The LG Arena is a touch screen smartphone which similar functionality to the Apple iPhone. It is 3G Internet enabled, has WiFi and multimedia capabilities.Where it falls down compared to the iPhone is applications, which are mostly non-existant. The original Arena interface was fairly slick and fast but if you buy the phone with a Telstra plan, you can take advantage of the funky TelstraOne interface instead.
We tested the TelstraOne unit but we have also looked at the regular interface in the past. Both are fairly quick and easy to use. The advantage of the TelstraOne version is that you are given access to exclusive Foxtel and Telstra services. However, if these don’t interest you, the original Arena will more than suffice.
We tested the multimedia functionality of the unit and were impressed with how well it worked. The phone comes with internal memory but also has a MicroSD slot to expand the storage quite significantly. Unfortunately, accessing the MicroSD slot requires you to take off the back cover. The LG Renoir does a better job of MicroSD integration with an external door to access the slot. However, the Arena is a much better phone overall.
The biggest issue we had with the Renoir was that it didn’t include a 3.5mm headphone jack. While that seems fairly unimportant at first, having to carry around a proprietary cable becomes annoying quickly. You can’t just hook it up to a friend’s sound system to play your music with bringing the cable with you. Thankfully, the LG has seen that people respond well to having a headphone jack and have included it. The headphones they also provide are inner ear phones which provide excellent sound – an advantage over the iPhone and its poor earbuds.
The back of the phone has a five Megapixel camera which is capable of taking video at a maximum of 720×480 but while the photos and video look reasonably good, they aren’t amazing. The flash works well but can be overpowering in darker situations. The lens doesn’t have a cover, like previous LG phones but we always found the lens to be annoying more than anything so that’s not a complaint.
The biggest issue we have with the phone is that many of the programs that run on it require other programs to run properly. For example, let’s say you are taking a photo. If you try to switch to the photo gallery, you will get a message saying that there is a software conflict. Until you shut down the camera you can’t look at the gallery. It’s little nagging things like this that get annoying over the life of a phone.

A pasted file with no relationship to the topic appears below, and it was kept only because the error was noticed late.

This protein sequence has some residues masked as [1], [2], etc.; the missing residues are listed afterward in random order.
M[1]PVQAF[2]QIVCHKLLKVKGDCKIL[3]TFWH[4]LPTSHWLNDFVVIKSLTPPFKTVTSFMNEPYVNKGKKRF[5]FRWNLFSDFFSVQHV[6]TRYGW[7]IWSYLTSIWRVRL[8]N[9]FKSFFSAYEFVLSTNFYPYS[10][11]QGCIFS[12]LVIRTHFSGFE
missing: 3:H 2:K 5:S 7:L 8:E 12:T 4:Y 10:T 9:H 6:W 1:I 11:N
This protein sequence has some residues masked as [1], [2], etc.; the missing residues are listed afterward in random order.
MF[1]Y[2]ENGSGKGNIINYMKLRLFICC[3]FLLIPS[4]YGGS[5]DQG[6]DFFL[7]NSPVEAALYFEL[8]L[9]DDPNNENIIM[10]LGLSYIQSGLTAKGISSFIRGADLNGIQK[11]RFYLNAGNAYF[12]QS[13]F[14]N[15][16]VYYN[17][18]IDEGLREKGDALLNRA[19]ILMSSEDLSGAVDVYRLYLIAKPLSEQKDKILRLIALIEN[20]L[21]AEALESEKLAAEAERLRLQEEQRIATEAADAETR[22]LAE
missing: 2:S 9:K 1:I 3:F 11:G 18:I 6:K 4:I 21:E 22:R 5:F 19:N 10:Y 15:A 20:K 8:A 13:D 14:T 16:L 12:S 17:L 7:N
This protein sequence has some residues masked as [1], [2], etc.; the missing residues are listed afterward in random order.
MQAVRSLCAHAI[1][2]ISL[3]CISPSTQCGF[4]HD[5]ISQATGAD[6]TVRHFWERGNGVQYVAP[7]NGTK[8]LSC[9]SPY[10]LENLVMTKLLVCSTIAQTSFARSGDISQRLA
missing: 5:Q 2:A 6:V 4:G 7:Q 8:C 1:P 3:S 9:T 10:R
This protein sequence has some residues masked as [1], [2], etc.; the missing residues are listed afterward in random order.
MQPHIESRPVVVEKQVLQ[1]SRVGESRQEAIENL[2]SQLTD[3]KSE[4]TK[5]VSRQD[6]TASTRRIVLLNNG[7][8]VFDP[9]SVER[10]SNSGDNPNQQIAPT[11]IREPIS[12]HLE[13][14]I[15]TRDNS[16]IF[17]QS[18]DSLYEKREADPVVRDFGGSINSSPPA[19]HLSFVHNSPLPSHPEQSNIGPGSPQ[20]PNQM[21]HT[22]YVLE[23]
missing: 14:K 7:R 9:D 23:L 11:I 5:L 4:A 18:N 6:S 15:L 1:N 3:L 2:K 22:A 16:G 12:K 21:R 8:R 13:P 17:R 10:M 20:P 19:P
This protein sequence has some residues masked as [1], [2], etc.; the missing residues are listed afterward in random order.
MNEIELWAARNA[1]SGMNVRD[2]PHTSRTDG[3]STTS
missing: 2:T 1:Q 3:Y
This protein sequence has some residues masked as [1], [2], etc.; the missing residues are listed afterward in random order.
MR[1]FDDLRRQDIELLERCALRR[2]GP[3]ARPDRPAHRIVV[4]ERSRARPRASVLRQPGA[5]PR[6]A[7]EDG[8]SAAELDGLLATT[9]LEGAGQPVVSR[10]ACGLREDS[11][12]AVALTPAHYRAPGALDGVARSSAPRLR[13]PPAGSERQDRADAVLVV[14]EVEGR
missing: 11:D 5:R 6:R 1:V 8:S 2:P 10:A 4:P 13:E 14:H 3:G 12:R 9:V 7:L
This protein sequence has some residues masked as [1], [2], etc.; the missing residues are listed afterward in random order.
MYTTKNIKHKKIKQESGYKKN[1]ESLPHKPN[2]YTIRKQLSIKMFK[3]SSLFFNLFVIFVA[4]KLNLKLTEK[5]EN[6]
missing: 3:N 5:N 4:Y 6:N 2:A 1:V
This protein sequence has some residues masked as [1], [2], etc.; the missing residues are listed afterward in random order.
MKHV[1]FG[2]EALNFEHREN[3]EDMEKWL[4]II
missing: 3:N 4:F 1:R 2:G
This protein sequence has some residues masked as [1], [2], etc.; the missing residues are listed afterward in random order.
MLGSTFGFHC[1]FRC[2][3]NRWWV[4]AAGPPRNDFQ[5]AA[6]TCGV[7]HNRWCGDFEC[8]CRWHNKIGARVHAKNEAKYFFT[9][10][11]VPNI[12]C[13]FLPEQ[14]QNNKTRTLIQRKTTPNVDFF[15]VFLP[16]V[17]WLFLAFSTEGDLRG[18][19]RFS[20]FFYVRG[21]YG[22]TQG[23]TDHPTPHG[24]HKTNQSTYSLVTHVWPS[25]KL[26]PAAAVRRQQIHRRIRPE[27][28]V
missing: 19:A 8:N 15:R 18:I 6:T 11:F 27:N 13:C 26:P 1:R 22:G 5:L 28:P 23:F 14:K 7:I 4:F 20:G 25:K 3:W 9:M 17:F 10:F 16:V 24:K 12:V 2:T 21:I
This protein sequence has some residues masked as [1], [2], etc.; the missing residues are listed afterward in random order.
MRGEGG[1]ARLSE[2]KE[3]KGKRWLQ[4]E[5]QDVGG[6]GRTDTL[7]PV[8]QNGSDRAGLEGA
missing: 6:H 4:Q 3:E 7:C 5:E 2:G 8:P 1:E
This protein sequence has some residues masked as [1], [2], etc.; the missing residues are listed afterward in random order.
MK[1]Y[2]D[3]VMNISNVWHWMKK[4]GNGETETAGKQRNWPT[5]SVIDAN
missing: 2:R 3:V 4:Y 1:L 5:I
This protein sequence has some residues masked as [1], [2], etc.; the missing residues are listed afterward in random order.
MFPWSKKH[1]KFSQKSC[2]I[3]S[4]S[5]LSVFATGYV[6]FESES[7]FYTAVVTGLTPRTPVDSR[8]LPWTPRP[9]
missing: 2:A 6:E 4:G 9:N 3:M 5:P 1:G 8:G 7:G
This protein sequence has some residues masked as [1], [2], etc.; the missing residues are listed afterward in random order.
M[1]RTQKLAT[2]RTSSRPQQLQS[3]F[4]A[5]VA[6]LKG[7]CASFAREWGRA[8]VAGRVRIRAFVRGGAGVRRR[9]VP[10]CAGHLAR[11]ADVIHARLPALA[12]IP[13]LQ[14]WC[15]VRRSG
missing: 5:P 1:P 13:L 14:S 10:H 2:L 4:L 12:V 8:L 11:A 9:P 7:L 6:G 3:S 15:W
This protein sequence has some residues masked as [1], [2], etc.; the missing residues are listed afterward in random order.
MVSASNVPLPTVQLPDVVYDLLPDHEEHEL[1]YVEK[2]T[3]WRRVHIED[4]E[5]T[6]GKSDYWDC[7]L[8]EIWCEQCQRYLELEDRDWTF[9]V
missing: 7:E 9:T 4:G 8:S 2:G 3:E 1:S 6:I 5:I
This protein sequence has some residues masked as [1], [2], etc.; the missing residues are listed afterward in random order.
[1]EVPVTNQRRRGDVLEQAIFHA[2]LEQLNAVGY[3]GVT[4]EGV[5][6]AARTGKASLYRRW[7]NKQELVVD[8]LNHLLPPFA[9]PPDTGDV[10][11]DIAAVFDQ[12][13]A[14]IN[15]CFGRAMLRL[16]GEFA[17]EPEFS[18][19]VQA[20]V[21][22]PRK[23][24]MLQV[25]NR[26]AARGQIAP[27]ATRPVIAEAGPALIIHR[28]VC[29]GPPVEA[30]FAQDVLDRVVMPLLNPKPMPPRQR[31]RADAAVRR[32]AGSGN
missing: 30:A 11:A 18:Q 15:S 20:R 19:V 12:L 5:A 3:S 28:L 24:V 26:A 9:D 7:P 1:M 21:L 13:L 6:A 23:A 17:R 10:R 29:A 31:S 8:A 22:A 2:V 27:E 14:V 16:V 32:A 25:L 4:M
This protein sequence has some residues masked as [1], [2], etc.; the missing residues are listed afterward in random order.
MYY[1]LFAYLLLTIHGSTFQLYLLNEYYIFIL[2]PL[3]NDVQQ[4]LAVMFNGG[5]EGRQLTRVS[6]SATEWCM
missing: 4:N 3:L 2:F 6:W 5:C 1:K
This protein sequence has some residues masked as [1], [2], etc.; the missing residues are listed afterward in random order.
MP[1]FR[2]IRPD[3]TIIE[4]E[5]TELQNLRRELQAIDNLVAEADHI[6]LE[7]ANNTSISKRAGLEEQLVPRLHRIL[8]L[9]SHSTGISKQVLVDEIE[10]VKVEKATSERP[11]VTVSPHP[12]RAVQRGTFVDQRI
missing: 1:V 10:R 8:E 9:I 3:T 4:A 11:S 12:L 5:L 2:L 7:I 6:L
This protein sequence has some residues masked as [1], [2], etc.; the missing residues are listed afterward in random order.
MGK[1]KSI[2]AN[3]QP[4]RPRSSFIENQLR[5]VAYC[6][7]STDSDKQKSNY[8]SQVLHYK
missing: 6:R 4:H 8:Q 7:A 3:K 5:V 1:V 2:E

We can’t really fault the Arena when it comes to performance. Its speakers are able to attain a high volume and sound great. Unlike many phones, when you have an MP3 set as the ringtone, it doesn’t horribly distort it when the phone rings. The calls are clear and the touch screen interface is fairly responsive. It isn’t as slick as the iPhone, with the on-screen keypad being a little hit and miss at times but it works well overall.
The strengths of this phone lie in its multimedia capabilities. It can do all the same things as other phones like music, radio, images, voice recording and video but it can accept file formats like DiVX and has Dolby Mobile sound so it has exceptional playback quality. When the phone gets bogged down with data though, it does tend to get a little slower, especially when making playlists or searching through your files.
The Arena is capable of web browsing and has multiple Google applications like mapping and YouTube. However, the internet capabilities are a little clumsy to use and are not as intuitive as other phones. They work fine but are a little slower than we are used to and tend to slow down web browsing on the whole. If using the web is only a once and while thing for you, then it isn’t a big issue but this isn’t a phone for heavy web users.
The design of the unit is fairly uninspiring. It looks much the same as any other generic touch screen phone on the market and doesn’t scream “buy me now”. There is a power button on the top and volume and lock buttons on the side. The accessories/USB/recharging slot is hidden behind a nice little sliding door which we quite liked but on the whole the brushed metal look just didn’t do it for us. This is purely a matter of taste though, others may like it.
If you are looking to pick up a phone right now, the iPhone is the hot product to have. However, if multimedia is important to you, the Arena beats down Apples phone without contest. It isn’t quite as slick but it certainly is able to provide incredible sound and video options. The TelstraOne interface is simple to use but it doesn’t mask the few flaws in the unit we discovered. On the whole, this is a good phone but it isn’t great. Hopefully, if an Arena II is released, they will address its shortcomings because that would be a phone to look out for.